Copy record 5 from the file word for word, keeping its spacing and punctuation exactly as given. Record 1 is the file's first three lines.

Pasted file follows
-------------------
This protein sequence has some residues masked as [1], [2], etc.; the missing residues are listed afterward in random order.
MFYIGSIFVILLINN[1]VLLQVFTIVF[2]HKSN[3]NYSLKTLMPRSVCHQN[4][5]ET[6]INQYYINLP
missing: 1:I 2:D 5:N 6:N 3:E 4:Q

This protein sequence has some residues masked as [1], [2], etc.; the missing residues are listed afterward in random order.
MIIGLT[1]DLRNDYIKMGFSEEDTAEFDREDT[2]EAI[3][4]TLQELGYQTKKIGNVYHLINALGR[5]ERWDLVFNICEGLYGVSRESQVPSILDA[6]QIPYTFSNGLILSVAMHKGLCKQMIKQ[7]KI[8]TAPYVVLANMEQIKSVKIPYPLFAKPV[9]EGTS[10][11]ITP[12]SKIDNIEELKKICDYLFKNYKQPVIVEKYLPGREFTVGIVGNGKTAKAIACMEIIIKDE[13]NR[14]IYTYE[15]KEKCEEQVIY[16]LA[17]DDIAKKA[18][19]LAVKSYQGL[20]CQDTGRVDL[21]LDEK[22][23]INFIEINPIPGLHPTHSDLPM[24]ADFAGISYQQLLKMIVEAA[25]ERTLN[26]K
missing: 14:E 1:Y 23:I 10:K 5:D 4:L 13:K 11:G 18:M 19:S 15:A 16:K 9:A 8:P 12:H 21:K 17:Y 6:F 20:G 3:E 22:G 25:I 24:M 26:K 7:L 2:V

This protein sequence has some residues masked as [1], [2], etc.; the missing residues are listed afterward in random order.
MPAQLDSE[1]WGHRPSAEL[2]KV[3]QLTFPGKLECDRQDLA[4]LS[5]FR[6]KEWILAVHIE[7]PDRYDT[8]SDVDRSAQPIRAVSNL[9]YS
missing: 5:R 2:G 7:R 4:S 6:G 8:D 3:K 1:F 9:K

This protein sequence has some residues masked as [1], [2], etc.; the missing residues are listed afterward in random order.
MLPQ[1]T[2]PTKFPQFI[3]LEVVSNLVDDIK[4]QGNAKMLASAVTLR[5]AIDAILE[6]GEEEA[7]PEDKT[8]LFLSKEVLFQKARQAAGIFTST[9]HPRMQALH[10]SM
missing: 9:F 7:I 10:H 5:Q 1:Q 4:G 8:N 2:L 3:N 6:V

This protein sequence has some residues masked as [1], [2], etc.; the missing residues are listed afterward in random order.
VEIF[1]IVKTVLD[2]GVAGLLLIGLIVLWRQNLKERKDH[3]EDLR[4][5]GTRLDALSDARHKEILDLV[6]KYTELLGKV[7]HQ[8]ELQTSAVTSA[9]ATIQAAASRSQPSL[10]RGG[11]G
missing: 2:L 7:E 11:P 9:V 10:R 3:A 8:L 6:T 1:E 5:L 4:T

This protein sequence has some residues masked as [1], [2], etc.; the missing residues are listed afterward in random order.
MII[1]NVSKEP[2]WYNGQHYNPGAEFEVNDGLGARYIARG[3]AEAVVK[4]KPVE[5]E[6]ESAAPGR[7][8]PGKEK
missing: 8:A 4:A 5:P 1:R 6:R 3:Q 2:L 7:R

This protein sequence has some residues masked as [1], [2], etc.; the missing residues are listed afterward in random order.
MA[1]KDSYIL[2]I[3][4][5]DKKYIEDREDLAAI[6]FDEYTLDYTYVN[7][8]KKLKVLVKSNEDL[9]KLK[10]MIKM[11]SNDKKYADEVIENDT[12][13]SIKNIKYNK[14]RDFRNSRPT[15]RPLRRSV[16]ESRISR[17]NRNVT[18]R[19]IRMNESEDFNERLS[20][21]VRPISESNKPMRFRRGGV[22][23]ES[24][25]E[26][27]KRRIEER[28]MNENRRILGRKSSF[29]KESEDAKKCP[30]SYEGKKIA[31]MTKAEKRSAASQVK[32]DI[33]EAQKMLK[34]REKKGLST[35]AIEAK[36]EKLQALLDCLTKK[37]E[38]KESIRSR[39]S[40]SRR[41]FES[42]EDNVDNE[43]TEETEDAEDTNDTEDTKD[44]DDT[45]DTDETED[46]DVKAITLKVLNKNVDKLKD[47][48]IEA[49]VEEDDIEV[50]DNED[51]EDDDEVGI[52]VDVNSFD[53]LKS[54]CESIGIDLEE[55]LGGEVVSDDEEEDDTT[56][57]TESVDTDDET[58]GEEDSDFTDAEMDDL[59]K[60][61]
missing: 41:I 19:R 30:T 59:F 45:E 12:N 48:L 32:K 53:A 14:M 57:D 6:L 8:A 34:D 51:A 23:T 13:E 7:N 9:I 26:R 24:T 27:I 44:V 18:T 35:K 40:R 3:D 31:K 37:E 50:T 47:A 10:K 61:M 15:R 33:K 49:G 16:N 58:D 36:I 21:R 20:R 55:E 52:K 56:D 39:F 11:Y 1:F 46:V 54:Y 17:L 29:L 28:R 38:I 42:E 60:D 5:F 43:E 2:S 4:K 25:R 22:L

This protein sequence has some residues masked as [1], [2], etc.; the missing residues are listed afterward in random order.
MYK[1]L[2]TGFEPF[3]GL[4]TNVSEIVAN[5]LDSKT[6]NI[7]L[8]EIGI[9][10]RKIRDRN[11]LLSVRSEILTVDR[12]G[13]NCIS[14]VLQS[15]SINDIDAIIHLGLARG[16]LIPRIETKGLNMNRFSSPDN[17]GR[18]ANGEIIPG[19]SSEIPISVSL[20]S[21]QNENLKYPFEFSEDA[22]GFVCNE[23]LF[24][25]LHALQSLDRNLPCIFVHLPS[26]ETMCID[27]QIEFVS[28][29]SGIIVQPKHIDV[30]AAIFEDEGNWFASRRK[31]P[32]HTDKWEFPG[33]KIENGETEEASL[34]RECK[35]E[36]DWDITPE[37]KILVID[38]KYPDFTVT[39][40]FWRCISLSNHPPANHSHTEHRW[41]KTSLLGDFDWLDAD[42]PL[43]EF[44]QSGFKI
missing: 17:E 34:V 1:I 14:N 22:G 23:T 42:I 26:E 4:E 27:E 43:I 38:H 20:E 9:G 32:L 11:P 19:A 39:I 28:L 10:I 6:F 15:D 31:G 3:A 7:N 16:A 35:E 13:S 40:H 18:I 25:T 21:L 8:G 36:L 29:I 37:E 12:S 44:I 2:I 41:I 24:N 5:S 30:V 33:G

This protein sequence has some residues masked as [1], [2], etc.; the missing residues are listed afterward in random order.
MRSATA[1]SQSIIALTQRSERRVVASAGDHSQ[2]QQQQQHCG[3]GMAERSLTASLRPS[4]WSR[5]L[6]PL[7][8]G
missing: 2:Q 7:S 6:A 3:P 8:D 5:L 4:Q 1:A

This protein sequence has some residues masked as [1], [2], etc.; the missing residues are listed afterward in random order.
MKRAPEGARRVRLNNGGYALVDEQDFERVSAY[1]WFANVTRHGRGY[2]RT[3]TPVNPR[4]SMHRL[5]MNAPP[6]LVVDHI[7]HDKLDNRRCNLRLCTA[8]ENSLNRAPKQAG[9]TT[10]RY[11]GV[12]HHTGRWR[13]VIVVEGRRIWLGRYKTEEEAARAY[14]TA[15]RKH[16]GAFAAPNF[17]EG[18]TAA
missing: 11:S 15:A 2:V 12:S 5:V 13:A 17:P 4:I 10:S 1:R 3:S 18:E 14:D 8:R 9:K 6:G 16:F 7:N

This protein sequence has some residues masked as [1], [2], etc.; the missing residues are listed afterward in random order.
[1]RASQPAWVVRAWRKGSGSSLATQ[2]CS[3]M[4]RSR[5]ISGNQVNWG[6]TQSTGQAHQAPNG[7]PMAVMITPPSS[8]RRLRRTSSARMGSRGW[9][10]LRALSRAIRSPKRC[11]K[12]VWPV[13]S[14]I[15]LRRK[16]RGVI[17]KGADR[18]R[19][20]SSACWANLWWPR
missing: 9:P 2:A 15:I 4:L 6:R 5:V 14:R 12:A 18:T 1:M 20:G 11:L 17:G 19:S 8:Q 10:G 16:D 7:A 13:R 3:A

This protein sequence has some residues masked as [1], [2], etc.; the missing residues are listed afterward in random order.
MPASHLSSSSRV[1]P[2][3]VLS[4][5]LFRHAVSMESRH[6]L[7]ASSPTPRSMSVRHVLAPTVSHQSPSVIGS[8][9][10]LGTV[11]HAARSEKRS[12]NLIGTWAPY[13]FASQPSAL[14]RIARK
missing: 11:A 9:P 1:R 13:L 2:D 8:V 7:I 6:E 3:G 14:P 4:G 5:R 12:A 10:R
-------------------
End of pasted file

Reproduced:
This protein sequence has some residues masked as [1], [2], etc.; the missing residues are listed afterward in random order.
VEIF[1]IVKTVLD[2]GVAGLLLIGLIVLWRQNLKERKDH[3]EDLR[4][5]GTRLDALSDARHKEILDLV[6]KYTELLGKV[7]HQ[8]ELQTSAVTSA[9]ATIQAAASRSQPSL[10]RGG[11]G
missing: 2:L 7:E 11:P 9:V 10:R 3:A 8:L 6:T 1:E 5:L 4:T